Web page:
Residents of Surfside Beach spoke Thursday night at a council workshop in support of replacing their pier, which was partially destroyed during Hurricane Matthew in October.
Brady Simpson, who’s worked in the tackle shop on the pier for 13 years, said not rebuilding would be “the worst thing that would ever happen to Surfside Beach. I think we need a pier and I think we need it as quick as we can get it.”
But while the room was united in the idea of replacing the pier, multiple options were laid out for its structural and financial future.
Several people voiced support for replacing the pier’s foundation with concrete, instead of the current wood structure. It’s a more expensive option, but residents largely said they would support a structure that could last longer.
“If we’re gonna fix it, let’s fix it right,” resident Kevin FitzMaurice said. “It’s not gonna get any cheaper in the future. It’s only gonna get more expensive.”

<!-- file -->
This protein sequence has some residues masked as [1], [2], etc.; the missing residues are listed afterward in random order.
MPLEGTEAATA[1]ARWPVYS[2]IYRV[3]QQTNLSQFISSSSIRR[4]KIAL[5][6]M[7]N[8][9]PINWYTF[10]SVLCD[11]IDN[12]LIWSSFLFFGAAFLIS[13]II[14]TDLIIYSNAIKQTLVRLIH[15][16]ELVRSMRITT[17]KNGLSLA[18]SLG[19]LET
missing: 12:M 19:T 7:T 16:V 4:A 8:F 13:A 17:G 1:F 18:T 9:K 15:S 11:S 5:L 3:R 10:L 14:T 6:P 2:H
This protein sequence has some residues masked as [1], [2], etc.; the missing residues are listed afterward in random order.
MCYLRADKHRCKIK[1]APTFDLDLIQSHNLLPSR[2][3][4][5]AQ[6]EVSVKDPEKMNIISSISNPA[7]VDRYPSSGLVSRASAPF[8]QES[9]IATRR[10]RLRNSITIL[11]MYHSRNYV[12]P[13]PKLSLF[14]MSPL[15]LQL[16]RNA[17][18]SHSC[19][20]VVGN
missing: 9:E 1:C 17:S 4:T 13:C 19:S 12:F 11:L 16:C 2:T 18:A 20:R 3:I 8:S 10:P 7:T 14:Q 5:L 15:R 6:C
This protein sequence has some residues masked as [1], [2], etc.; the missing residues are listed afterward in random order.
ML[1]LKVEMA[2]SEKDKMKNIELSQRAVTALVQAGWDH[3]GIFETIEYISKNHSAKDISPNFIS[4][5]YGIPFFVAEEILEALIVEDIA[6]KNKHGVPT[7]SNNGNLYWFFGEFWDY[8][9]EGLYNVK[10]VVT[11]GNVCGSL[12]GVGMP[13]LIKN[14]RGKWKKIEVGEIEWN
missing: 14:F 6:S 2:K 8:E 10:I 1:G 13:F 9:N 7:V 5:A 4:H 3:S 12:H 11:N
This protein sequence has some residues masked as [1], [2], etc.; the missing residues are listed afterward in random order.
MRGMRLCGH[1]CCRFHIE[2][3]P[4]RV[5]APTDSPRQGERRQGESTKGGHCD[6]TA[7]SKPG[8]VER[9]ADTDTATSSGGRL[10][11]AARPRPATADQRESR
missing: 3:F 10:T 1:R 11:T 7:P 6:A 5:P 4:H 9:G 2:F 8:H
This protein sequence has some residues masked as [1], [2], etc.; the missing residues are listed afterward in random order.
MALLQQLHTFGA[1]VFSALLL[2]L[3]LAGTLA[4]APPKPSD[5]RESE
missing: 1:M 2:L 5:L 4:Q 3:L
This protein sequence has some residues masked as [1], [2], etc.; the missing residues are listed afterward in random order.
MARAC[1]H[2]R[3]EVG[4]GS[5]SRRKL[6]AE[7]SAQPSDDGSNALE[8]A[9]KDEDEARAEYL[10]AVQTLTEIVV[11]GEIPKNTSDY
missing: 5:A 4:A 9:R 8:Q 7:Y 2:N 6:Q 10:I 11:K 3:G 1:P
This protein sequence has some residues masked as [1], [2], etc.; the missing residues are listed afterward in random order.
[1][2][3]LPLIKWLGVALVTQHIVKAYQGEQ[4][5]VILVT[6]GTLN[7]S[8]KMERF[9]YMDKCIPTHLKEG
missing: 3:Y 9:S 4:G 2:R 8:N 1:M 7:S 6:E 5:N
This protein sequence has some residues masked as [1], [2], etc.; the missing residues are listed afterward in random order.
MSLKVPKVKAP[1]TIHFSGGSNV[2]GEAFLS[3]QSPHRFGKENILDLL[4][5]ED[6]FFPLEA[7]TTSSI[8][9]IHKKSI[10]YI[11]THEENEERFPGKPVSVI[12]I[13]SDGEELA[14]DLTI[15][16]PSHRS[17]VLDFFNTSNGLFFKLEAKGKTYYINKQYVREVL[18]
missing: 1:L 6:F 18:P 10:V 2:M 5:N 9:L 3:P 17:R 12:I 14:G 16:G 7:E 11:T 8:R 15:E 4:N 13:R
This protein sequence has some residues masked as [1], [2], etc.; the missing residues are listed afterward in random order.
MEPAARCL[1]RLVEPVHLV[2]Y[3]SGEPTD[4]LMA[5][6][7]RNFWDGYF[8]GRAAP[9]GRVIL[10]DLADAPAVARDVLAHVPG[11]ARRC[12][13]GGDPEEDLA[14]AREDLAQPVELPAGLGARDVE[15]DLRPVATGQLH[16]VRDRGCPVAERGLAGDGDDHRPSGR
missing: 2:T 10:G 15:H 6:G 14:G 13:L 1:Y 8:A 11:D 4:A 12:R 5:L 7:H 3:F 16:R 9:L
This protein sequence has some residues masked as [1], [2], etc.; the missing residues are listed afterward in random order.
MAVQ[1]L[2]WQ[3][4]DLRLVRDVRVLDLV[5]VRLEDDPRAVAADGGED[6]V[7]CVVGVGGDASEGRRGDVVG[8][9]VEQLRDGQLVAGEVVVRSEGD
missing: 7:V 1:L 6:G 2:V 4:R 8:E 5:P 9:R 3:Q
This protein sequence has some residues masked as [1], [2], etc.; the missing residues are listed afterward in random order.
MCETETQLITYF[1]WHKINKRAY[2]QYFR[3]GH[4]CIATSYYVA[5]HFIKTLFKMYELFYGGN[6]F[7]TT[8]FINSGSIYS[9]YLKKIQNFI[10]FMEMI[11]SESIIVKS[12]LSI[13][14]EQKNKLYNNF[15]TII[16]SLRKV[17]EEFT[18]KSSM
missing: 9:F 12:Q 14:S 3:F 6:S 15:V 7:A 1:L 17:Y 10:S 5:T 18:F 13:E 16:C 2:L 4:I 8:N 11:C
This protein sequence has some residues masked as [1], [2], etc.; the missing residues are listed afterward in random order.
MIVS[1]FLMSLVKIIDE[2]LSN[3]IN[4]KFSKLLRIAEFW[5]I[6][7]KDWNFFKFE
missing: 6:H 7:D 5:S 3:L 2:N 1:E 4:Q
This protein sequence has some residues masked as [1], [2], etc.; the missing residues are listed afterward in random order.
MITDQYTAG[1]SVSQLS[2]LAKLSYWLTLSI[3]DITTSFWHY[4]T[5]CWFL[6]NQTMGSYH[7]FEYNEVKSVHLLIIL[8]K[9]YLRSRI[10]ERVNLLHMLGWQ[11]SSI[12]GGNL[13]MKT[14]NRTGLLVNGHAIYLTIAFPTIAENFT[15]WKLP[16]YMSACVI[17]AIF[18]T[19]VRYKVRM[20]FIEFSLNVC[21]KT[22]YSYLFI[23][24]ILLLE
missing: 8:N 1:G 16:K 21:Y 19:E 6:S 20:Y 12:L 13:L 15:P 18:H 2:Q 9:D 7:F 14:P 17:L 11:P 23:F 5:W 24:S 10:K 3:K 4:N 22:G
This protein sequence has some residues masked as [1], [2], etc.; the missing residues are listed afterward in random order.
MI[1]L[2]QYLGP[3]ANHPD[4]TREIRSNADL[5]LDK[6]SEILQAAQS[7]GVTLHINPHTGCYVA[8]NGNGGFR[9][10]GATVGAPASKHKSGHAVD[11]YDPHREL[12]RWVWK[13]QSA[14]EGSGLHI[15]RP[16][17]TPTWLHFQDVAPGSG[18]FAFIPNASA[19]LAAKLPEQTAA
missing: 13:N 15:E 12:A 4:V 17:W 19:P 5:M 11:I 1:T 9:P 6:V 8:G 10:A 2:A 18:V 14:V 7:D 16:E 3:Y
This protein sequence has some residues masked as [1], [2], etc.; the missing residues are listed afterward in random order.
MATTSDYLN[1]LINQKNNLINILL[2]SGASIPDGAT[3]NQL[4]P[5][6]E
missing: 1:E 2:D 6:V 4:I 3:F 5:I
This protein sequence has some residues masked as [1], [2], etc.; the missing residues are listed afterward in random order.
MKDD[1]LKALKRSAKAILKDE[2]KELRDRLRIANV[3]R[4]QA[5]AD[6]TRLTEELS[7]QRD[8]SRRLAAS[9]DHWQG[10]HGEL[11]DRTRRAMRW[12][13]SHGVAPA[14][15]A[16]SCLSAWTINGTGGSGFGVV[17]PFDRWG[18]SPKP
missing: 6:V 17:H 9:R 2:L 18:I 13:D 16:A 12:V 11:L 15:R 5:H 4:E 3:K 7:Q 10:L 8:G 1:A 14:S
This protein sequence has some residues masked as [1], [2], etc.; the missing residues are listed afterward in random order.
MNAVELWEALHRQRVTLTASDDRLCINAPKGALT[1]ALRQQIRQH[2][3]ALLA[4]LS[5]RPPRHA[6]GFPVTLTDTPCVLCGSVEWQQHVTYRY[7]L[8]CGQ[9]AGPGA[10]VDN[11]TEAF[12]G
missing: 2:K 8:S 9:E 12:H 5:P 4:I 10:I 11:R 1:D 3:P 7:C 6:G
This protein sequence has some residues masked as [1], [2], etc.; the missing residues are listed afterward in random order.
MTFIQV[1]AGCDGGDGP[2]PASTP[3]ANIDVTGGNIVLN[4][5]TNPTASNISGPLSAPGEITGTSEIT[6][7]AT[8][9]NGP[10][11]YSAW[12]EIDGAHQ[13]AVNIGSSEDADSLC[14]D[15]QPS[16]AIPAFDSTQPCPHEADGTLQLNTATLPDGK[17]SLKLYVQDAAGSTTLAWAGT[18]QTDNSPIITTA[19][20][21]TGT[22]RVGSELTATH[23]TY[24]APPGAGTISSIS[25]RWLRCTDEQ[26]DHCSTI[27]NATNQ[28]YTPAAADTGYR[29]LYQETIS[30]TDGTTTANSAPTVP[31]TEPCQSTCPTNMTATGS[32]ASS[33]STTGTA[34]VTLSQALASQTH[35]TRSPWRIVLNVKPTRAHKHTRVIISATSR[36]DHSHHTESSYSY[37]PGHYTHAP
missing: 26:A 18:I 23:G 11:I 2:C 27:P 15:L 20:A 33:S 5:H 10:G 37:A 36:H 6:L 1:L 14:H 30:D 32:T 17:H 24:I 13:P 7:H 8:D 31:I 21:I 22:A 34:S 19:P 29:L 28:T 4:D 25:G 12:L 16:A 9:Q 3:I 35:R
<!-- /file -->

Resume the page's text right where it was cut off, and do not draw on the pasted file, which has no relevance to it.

Council appeared receptive to the idea as well. “This is a wooden pier,” Councilman Tim Courtney said. “It came down three times. What does that tell us? It’s not working.”
Paying for the structure could require creativity, however. Town Administrator Micki Fellner said residents and council needs to consider whether a bond or higher taxes would be appropriate.
Councilwoman Julie Samples said she thought taking on debt for the project would be a bad idea.
“I don’t want to see our taxes go up just to rebuild it,” she said. “I like the idea of concrete, but it’s going to be a lot of money just to build it.”
But residents offered some other solutions. The idea of allowing vendors or a restaurant on the pier were floated, as well as one option modeled after another local waterside public space--the Murrells Inlet Marsh Walk, which sells commemorative plaques.
“It would be a nice way to kind of tie people to the pier, and I don’t know, maybe raise a little bit of money,” FitzMaurice said.
Town officials said Surfside is still in early talks with the Federal Emergency Management Agency, which could reimburse 75 percent of the cost if the pier is rebuilt in a manner similar to how it existed before. Additional improvements would not be eligible for the same levels of FEMA reimbursement.
Surfside will hold two more workshops on the pier in the next two months to solicit ideas from the public, one at 10 am. on April 3 and another at 10 a.m. on May 13.